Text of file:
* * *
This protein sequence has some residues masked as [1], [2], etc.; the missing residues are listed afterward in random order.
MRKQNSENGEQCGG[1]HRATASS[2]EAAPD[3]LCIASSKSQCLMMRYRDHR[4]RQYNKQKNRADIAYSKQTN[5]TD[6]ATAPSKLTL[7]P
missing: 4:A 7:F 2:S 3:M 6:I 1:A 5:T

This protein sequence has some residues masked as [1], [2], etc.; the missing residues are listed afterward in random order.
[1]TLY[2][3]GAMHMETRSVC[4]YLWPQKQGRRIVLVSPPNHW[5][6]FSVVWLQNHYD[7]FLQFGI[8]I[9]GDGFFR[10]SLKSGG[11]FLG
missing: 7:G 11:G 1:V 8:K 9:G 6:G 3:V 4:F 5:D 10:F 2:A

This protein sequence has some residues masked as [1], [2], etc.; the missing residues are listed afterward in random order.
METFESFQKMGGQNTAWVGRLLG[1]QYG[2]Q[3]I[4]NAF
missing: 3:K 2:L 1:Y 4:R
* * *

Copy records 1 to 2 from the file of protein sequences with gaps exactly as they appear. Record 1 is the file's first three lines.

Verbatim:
This protein sequence has some residues masked as [1], [2], etc.; the missing residues are listed afterward in random order.
MRKQNSENGEQCGG[1]HRATASS[2]EAAPD[3]LCIASSKSQCLMMRYRDHR[4]RQYNKQKNRADIAYSKQTN[5]TD[6]ATAPSKLTL[7]P
missing: 4:A 7:F 2:S 3:M 6:I 1:A 5:T

This protein sequence has some residues masked as [1], [2], etc.; the missing residues are listed afterward in random order.
[1]TLY[2][3]GAMHMETRSVC[4]YLWPQKQGRRIVLVSPPNHW[5][6]FSVVWLQNHYD[7]FLQFGI[8]I[9]GDGFFR[10]SLKSGG[11]FLG
missing: 7:G 11:G 1:V 8:K 9:G 6:G 3:V 4:F 5:D 10:F 2:A